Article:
By Lindsey Greenberger, Marketing and Content Specialist
Sensing urbanites’ hunger for locally grown produce, Gotham Greens seized an opportunity to turn cities’ abundant rooftops into farms. Here, Co-Founder and CFO Eric Haley shares how the company got its start and landed on the shelves (and roof!) of Whole Foods Market.
Where did the idea for Gotham Greens come from?
It was winter in NYC and my business partner and I came to the realization that most of the produce we were finding in the supermarkets was coming from places like Mexico, California, and Israel. We realized that by the time the produce made its way here, it was at least a week old and had changed hands multiple times. We also began to notice that consumer preferences were shifting toward more local and sustainably produced food and we realized there was an opportunity to disrupt the conventional model of agriculture. Overall we were inspired by innovation and technology, and driven by a sense of duty to address ecological issues facing our agricultural system.
How did you get started?
Back in 2011 we built our first project on a 15,000 square foot rooftop in Greenpoint, Brooklyn. This state of the art, climate controlled rooftop greenhouse represented the first commercial scale facility of its kind in the U.S. We feel it represented a shift in the concept of urban farming from a seasonal community gardening resource, to a year-round, viable, commercial scale farming enterprise. Six years later, we have four greenhouses across two cities and over 150 full time employees.
Why did you choose to launch in NYC and then Chicago?
NYC and Chicago are two of the largest cities in the U.S. and they both lack fresh, local produce year-round. Both cities have strong food scenes and we were seeing the proliferation of farmer’s markets and chefs becoming household names. Once we proved that our concept was successful and commercially viable in NYC, we started looking to other cities and Chicago was an easy choice.
How has the partnership with Whole Foods impacted your business? Are there other customers that have made a particularly significant impact?
Shortly after launching our first greenhouse, we had attracted retail customers such as Whole Foods Market and notable restaurants such as Gramercy Tavern, so we knew that we were on to something. Whole Foods Market has been one of our early supporters and customers since day one. Our companies share a lot of the same ideals and commitment to sustainability so Whole Foods was a natural partner for our second greenhouse, which we built on top of their flagship Brooklyn store in Gowanus. The 20,000 square foot rooftop greenhouse produces over 200,000 pounds of fresh greensand herbs each year, much of which are sold direct to customers in the store downstairs. This project represents the first commercial scale greenhouse farm integrated into a supermarket. Both our relationship with Whole Foods Market and Danny Meyer’s Union Square Hospitality Group helped us establish credibility early on.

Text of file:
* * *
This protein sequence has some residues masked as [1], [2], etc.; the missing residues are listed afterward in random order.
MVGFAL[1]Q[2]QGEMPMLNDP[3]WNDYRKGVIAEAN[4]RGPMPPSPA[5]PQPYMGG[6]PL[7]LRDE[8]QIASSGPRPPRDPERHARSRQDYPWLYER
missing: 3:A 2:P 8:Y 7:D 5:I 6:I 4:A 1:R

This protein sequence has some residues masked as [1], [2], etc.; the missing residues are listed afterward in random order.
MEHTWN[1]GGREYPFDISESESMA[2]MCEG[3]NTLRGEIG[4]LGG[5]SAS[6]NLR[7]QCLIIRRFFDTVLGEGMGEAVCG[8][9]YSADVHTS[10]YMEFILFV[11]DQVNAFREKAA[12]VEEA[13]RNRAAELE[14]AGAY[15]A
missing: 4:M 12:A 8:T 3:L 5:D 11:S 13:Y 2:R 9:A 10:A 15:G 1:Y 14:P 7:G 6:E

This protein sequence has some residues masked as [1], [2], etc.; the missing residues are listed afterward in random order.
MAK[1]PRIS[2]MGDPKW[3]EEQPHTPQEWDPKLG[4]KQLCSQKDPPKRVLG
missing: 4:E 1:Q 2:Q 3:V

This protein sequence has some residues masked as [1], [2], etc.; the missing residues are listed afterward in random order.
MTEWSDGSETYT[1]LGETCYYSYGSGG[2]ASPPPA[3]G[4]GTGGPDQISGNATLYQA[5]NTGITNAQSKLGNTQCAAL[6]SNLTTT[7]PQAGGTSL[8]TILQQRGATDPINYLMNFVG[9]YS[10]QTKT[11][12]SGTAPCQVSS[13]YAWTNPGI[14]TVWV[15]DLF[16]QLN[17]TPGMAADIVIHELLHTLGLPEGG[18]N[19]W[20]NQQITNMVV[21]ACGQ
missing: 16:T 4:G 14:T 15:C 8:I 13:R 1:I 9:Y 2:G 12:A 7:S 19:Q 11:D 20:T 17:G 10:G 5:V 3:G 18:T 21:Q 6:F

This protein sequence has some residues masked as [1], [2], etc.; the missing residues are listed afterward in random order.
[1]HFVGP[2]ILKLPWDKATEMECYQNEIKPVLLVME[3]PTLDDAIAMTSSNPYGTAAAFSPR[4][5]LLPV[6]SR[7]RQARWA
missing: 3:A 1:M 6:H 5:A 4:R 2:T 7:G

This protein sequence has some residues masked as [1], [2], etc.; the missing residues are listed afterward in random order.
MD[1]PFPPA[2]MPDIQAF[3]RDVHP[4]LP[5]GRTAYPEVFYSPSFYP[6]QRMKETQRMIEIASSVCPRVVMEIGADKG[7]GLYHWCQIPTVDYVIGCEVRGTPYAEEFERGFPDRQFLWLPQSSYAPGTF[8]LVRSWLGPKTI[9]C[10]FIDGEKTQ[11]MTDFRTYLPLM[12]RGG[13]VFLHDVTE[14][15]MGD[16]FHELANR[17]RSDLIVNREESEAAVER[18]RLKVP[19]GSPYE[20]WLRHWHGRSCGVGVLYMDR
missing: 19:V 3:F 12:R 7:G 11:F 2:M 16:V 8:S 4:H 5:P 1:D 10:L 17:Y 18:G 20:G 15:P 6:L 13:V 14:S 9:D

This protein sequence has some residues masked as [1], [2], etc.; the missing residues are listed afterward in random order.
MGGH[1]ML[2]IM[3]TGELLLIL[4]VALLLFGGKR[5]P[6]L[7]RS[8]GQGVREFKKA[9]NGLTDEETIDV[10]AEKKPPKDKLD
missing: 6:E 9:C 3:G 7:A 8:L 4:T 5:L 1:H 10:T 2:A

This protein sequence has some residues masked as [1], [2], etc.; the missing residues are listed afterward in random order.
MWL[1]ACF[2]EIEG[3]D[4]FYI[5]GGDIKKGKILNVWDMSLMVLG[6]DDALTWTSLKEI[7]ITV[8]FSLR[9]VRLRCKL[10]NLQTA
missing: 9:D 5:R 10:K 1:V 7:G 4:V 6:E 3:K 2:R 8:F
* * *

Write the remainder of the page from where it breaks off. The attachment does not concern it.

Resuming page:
How do you think Amazon’s purchase of Whole Foods will impact your business?
Whole Foods Market was an early supporter of Gotham Greens and we share many of the same ethos around sustainability and community involvement. We’ve also been working with Amazon for the last few years and they’ve championed our brand so we have every reason to expect that they’ll continue to support our products and unique partnership!
How has your vision for the company evolved?
When we first started Gotham Greens we were looking to prove that it was possible to grow premium quality, hyper local produce year round right in NYC. Now that we’ve grown into a midsize company with four commercial scale facilities across two major U.S. cities, we’re looking to bring the concept to additional cities across the country.
Where did you get the financing?
When my co-founder and I came up with our concept back in 2009, we did what any sage business owners would do and wrote a business plan. We entered it into the New York Green Business Competition and won the grand prize which gave us a nice initial boost. We also pooled together money from friends and family. Since inception we’ve raised $30 million to date and are in the midst of doing our Series C.
What have been the biggest challenges?
The greatest challenges have come from not having a prototype for what we’re doing. As a pioneer in the urban agriculture space we’ve had to learn on our feet and stay flexible.
How do you do marketing? What have you found to be most effective?
We do all of our marketing in-house. We’re really committed to being part of our communities and do things like host weekly tours on our Gowanus observation deck and donate product to community organized events. We also partner with local community gardening programs, food rescue organizations and public schools to increase environmental education and healthy food access to our neighbors in need.
Where do you want the company to be in 5 years?
I’d like to see Gotham Greens be a local brand on a national level. Now that we’ve proven that urban farming can be done on a commercial scale, year-round and across multiple cities, the sky is the limit!